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Mapping cultural and archaeological meanings: Representing landscapes and pasts in 19th century Ireland
This dissertation explores maps as powerful representations of landscapes and pasts. The Ordnance Survey maps of 19th century Ireland are artifacts encoded with messages about social identity, social relations of power and are culturally meaningful within their historical context. Maps are shaped by the contemporary understandings of people, landscapes and the past, and in turn help to influence and reinforce those perceptions. By making maps the subject of problem-directed research, I questioned the role of maps in reflecting and shaping cultural perceptions of space and the past on the landscape, and illustrated that maps are sites of many interactions. ^ The first edition Ordnance Survey maps of a study area in Co. Sligo (northwestern Ireland) were systematically analyzed. Using a phenomenological approach to landscape (which is both theoretical and methodological), I investigated how the maps represented the experiential landscape and past: how they depicted dwelling and belonging in place; movement and action through space; and a sense of both of these as constructed in time, specifically in the past. ^ The process of surveying and mapping, as well as the maps themselves, are a complex mediation of many different perspectives and sometimes conflicting knowledges of place, time and meaning held by different groups including: the Ordnance Survey officials, field surveyors, Victorian antiquarians, the landlord class, the local tenantry. Although the maps depicted colonial images of the landscape, people and past, they also recorded local knowledge, access and intimacy and a sense of belonging. This research adds the voice (or in some cases the conspicuous and intended silence) of the local community to our understanding of the early 19th century in Ireland. More than colonial tools, maps are useful for revealing the experiences of the local people living in the landscape. ^ The maps also encoded an understanding of the Irish past. Mapping places of the past created powerful images that helped to shape and reinforce competing notions of social identity, social relations of power and cultural meaning. This research illustrates how the Ordnance Survey maps of the early 19th century shaped the construction of the past and the tradition of archaeology in Ireland. ^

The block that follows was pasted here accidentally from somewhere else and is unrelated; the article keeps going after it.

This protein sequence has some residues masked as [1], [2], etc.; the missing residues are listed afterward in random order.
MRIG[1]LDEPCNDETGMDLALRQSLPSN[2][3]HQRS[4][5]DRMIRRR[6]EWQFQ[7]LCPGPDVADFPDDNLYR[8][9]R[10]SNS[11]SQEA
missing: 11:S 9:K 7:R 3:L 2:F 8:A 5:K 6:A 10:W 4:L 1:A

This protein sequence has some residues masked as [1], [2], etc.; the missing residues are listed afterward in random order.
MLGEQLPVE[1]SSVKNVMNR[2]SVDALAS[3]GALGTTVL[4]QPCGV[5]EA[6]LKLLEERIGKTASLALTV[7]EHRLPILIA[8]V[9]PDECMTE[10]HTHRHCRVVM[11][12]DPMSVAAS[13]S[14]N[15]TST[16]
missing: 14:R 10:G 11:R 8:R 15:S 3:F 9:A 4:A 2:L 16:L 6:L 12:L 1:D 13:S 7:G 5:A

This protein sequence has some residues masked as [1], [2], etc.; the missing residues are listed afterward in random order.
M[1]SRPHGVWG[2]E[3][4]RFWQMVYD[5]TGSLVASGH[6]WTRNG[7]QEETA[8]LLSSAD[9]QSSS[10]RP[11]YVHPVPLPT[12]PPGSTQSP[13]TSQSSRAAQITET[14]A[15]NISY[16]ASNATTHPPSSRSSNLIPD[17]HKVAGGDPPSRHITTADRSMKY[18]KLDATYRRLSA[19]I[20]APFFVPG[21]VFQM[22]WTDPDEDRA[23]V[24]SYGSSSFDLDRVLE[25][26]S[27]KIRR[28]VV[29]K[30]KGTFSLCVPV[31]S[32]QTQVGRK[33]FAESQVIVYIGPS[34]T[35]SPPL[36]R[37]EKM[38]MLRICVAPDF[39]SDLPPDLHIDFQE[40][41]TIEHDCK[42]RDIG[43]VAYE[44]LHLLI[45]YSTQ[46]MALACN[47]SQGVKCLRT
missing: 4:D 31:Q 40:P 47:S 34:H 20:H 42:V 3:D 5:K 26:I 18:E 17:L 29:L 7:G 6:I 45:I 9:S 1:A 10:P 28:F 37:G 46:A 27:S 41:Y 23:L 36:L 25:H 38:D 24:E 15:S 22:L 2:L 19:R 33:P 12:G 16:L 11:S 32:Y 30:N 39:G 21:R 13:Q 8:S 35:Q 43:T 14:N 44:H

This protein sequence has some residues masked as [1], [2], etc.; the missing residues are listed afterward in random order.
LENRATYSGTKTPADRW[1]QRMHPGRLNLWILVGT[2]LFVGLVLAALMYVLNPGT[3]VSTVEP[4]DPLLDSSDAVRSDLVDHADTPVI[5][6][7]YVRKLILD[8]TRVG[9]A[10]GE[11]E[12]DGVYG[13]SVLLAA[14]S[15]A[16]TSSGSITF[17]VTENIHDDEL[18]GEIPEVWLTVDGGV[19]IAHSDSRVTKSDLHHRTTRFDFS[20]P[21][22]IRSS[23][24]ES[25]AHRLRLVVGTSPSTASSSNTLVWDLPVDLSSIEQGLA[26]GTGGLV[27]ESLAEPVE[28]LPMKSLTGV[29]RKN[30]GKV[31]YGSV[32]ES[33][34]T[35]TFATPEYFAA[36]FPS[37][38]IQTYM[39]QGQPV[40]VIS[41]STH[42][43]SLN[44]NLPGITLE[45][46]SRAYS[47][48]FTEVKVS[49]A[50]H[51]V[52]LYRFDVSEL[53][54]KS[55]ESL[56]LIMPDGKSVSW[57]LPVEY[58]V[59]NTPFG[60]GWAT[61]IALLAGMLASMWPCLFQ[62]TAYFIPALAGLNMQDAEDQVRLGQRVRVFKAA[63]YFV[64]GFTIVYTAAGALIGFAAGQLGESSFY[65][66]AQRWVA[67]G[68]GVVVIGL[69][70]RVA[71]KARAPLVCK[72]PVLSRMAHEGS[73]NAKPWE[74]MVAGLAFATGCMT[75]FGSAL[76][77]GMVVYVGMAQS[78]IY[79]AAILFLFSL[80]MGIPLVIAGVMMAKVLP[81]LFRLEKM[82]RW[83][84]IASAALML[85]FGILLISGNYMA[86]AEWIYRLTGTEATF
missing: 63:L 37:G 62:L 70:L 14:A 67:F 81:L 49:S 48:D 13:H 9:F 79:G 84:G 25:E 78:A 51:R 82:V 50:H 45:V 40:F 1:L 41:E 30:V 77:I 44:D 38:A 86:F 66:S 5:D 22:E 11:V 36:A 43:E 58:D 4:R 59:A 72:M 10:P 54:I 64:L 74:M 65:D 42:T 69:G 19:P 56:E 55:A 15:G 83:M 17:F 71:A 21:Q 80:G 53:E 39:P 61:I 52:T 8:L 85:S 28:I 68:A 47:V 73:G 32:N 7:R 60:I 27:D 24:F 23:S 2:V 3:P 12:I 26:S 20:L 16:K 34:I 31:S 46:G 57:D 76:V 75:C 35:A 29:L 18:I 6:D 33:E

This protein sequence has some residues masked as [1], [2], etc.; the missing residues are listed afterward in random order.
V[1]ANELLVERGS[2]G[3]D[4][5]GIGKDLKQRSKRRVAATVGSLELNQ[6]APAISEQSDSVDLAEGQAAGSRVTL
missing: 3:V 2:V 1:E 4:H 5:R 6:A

Anthropology, Archaeology|History, European
Angele Patricia Smith,
"Mapping cultural and archaeological meanings: Representing landscapes and pasts in 19th century Ireland"
(January 1, 2001).
Electronic Doctoral Dissertations for UMass Amherst.